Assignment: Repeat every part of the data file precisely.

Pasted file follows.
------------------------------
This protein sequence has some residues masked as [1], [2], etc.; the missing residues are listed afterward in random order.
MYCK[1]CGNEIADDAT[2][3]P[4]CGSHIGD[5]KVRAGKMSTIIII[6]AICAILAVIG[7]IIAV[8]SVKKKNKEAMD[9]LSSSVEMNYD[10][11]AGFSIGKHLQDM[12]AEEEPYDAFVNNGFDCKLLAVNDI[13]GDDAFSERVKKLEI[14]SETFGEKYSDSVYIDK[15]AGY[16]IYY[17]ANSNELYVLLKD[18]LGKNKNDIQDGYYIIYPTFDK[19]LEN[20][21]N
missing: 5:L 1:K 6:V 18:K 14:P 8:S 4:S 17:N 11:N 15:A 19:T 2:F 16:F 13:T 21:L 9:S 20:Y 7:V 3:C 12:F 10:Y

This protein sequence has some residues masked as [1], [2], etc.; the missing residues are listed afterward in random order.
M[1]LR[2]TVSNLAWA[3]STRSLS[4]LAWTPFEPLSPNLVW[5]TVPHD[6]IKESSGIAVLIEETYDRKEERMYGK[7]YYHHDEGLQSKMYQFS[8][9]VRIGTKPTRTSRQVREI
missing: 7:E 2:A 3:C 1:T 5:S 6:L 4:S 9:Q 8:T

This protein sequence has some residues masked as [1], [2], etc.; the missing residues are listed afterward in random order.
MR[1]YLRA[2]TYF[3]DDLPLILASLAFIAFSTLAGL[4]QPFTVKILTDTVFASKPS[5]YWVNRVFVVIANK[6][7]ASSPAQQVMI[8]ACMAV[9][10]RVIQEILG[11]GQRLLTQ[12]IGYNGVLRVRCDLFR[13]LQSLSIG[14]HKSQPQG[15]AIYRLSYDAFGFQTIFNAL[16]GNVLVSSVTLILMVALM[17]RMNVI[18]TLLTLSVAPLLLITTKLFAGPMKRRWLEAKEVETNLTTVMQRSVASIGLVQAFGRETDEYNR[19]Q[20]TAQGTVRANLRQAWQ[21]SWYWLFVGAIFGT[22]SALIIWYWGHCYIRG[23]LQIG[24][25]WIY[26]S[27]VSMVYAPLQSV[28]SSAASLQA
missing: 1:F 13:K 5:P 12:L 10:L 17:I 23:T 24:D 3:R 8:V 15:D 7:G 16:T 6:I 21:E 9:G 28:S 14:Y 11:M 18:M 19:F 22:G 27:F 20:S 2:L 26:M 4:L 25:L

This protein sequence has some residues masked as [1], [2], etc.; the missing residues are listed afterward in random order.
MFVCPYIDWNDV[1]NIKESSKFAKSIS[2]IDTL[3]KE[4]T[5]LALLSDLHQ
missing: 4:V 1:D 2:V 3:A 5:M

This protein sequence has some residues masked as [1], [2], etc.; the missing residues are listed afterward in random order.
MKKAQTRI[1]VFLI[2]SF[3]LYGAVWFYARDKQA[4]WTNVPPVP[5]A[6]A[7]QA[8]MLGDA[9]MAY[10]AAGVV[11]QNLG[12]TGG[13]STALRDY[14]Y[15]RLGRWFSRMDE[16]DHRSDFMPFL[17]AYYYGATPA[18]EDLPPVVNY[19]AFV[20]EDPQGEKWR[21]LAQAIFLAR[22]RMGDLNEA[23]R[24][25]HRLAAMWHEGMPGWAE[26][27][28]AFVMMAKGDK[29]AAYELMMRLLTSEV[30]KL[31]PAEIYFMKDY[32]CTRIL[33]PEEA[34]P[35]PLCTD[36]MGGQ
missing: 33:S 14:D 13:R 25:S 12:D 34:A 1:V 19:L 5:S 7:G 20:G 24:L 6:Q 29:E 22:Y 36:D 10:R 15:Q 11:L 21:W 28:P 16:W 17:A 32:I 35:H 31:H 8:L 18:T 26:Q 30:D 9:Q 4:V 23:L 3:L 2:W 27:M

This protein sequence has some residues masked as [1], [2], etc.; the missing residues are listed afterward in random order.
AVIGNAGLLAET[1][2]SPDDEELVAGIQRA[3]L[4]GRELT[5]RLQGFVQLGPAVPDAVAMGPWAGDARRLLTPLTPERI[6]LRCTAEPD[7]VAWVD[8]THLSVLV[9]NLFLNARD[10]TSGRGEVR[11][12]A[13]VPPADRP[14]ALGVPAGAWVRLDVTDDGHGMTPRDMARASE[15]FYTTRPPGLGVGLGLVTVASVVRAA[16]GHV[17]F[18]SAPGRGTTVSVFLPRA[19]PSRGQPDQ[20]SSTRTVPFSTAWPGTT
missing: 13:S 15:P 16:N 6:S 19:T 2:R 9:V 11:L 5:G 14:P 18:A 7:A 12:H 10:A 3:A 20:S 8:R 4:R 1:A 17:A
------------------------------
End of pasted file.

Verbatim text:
This protein sequence has some residues masked as [1], [2], etc.; the missing residues are listed afterward in random order.
MYCK[1]CGNEIADDAT[2][3]P[4]CGSHIGD[5]KVRAGKMSTIIII[6]AICAILAVIG[7]IIAV[8]SVKKKNKEAMD[9]LSSSVEMNYD[10][11]AGFSIGKHLQDM[12]AEEEPYDAFVNNGFDCKLLAVNDI[13]GDDAFSERVKKLEI[14]SETFGEKYSDSVYIDK[15]AGY[16]IYY[17]ANSNELYVLLKD[18]LGKNKNDIQDGYYIIYPTFDK[19]LEN[20][21]N
missing: 5:L 1:K 6:V 18:K 14:P 8:S 4:S 17:N 11:N 15:A 19:T 2:F 16:F 13:T 21:L 9:S 20:Y 7:V 3:C 12:F 10:Y

This protein sequence has some residues masked as [1], [2], etc.; the missing residues are listed afterward in random order.
M[1]LR[2]TVSNLAWA[3]STRSLS[4]LAWTPFEPLSPNLVW[5]TVPHD[6]IKESSGIAVLIEETYDRKEERMYGK[7]YYHHDEGLQSKMYQFS[8][9]VRIGTKPTRTSRQVREI
missing: 7:E 2:A 3:C 1:T 5:S 6:L 4:S 9:Q 8:T

This protein sequence has some residues masked as [1], [2], etc.; the missing residues are listed afterward in random order.
MR[1]YLRA[2]TYF[3]DDLPLILASLAFIAFSTLAGL[4]QPFTVKILTDTVFASKPS[5]YWVNRVFVVIANK[6][7]ASSPAQQVMI[8]ACMAV[9][10]RVIQEILG[11]GQRLLTQ[12]IGYNGVLRVRCDLFR[13]LQSLSIG[14]HKSQPQG[15]AIYRLSYDAFGFQTIFNAL[16]GNVLVSSVTLILMVALM[17]RMNVI[18]TLLTLSVAPLLLITTKLFAGPMKRRWLEAKEVETNLTTVMQRSVASIGLVQAFGRETDEYNR[19]Q[20]TAQGTVRANLRQAWQ[21]SWYWLFVGAIFGT[22]SALIIWYWGHCYIRG[23]LQIG[24][25]WIY[26]S[27]VSMVYAPLQSV[28]SSAASLQA
missing: 1:F 13:K 5:P 12:L 10:L 17:I 23:T 24:D 3:R 8:V 15:D 7:G 16:T 6:I 21:E 9:G 28:S 14:Y 11:M 18:M 19:F 22:G 27:F 20:S 2:L 26:M 4:L 25:L

This protein sequence has some residues masked as [1], [2], etc.; the missing residues are listed afterward in random order.
MFVCPYIDWNDV[1]NIKESSKFAKSIS[2]IDTL[3]KE[4]T[5]LALLSDLHQ
missing: 4:V 1:D 2:V 3:A 5:M

This protein sequence has some residues masked as [1], [2], etc.; the missing residues are listed afterward in random order.
MKKAQTRI[1]VFLI[2]SF[3]LYGAVWFYARDKQA[4]WTNVPPVP[5]A[6]A[7]QA[8]MLGDA[9]MAY[10]AAGVV[11]QNLG[12]TGG[13]STALRDY[14]Y[15]RLGRWFSRMDE[16]DHRSDFMPFL[17]AYYYGATPA[18]EDLPPVVNY[19]AFV[20]EDPQGEKWR[21]LAQAIFLAR[22]RMGDLNEA[23]R[24][25]HRLAAMWHEGMPGWAE[26][27][28]AFVMMAKGDK[29]AAYELMMRLLTSEV[30]KL[31]PAEIYFMKDY[32]CTRIL[33]PEEA[34]P[35]PLCTD[36]MGGQ
missing: 33:S 14:D 13:R 25:S 12:D 34:A 1:V 19:L 5:S 7:G 20:G 24:L 6:Q 29:E 22:Y 36:D 10:R 15:Q 11:L 21:W 28:P 16:W 17:A 32:I 35:H 31:H 8:L 18:T 26:Q 30:D 9:Q 4:V 23:L 3:L 2:W 27:M

This protein sequence has some residues masked as [1], [2], etc.; the missing residues are listed afterward in random order.
AVIGNAGLLAET[1][2]SPDDEELVAGIQRA[3]L[4]GRELT[5]RLQGFVQLGPAVPDAVAMGPWAGDARRLLTPLTPERI[6]LRCTAEPD[7]VAWVD[8]THLSVLV[9]NLFLNARD[10]TSGRGEVR[11][12]A[13]VPPADRP[14]ALGVPAGAWVRLDVTDDGHGMTPRDMARASE[15]FYTTRPPGLGVGLGLVTVASVVRAA[16]GHV[17]F[18]SAPGRGTTVSVFLPRA[19]PSRGQPDQ[20]SSTRTVPFSTAWPGTT
missing: 13:S 15:P 16:N 6:S 19:T 2:R 9:V 11:L 5:G 14:P 18:A 7:A 12:H 10:A 3:A 20:S 8:R 4:R 1:A 17:A